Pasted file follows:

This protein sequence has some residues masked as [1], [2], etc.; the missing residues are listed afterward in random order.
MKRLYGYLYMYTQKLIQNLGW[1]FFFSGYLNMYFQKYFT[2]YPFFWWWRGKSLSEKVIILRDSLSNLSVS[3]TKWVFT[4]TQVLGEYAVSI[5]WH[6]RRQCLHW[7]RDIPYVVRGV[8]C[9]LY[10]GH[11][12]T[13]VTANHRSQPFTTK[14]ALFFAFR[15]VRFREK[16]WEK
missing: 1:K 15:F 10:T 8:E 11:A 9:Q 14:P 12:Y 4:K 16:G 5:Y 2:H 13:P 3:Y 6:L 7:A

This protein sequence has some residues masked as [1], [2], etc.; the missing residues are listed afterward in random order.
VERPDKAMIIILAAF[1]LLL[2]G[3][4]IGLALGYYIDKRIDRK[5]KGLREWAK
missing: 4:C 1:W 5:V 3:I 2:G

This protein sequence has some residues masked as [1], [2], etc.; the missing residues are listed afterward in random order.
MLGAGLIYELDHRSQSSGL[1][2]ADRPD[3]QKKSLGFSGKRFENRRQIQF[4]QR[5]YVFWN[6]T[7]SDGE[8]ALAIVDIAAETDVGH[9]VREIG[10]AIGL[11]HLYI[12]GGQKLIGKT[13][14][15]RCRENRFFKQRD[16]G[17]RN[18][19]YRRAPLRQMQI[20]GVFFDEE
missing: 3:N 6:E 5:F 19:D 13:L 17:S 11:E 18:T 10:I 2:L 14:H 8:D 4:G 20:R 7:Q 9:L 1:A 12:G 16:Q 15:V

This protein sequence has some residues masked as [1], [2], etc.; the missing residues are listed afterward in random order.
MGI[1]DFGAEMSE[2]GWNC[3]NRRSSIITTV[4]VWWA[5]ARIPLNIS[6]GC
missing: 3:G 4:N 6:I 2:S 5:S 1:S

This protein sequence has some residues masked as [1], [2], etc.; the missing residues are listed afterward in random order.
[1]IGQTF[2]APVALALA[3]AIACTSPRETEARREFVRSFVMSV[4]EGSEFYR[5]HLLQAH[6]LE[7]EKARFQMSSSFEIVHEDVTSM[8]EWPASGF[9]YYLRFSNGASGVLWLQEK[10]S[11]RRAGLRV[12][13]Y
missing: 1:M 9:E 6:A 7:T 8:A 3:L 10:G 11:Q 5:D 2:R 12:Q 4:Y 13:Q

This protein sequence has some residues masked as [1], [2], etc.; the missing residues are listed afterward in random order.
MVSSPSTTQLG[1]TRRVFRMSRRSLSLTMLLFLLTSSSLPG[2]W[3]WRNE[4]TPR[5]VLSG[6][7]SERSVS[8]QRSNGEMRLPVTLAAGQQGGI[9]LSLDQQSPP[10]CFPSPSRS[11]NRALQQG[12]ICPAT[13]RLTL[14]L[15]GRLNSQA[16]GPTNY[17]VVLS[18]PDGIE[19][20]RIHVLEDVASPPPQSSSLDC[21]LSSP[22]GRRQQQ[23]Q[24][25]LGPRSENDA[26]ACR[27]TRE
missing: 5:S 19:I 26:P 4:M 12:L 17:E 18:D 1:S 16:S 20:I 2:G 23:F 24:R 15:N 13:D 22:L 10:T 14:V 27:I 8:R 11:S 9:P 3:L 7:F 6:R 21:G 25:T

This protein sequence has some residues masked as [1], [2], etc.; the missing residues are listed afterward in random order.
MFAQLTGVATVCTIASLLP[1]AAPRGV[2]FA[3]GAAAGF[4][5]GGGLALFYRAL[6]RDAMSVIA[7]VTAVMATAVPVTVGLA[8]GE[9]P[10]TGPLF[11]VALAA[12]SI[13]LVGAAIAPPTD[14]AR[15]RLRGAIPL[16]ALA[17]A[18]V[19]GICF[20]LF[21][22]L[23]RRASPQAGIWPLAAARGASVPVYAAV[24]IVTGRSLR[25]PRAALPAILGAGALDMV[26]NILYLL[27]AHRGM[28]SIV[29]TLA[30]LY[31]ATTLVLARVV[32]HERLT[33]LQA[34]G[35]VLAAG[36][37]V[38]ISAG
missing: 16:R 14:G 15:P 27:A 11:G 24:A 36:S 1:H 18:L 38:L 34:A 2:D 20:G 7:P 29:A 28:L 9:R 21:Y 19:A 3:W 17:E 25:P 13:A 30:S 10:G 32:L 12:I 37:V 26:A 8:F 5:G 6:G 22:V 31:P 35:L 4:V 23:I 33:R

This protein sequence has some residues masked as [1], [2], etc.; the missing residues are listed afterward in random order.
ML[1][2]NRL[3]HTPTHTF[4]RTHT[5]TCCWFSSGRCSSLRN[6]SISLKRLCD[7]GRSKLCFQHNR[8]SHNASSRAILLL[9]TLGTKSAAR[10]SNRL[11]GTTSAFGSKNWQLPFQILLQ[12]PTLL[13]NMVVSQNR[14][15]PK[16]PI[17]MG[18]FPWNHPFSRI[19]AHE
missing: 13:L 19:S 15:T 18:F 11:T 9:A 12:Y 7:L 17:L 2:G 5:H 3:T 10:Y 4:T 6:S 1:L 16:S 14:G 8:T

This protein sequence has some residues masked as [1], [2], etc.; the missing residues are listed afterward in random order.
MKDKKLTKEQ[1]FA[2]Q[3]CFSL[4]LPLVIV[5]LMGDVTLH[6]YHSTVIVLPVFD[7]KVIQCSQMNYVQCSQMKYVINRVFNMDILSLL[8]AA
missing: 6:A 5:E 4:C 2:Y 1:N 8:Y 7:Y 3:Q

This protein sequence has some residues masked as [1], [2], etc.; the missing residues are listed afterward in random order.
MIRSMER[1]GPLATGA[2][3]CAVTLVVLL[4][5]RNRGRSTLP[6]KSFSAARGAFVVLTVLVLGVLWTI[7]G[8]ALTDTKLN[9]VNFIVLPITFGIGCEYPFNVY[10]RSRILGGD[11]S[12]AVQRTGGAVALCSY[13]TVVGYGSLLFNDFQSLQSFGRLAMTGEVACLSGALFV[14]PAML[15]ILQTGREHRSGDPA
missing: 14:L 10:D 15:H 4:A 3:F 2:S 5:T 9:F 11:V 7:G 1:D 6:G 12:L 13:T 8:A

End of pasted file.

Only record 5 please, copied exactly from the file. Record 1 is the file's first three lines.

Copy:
This protein sequence has some residues masked as [1], [2], etc.; the missing residues are listed afterward in random order.
[1]IGQTF[2]APVALALA[3]AIACTSPRETEARREFVRSFVMSV[4]EGSEFYR[5]HLLQAH[6]LE[7]EKARFQMSSSFEIVHEDVTSM[8]EWPASGF[9]YYLRFSNGASGVLWLQEK[10]S[11]RRAGLRV[12][13]Y
missing: 1:M 9:E 6:A 7:T 8:A 3:L 10:G 11:Q 5:D 2:R 12:Q 4:Y 13:Q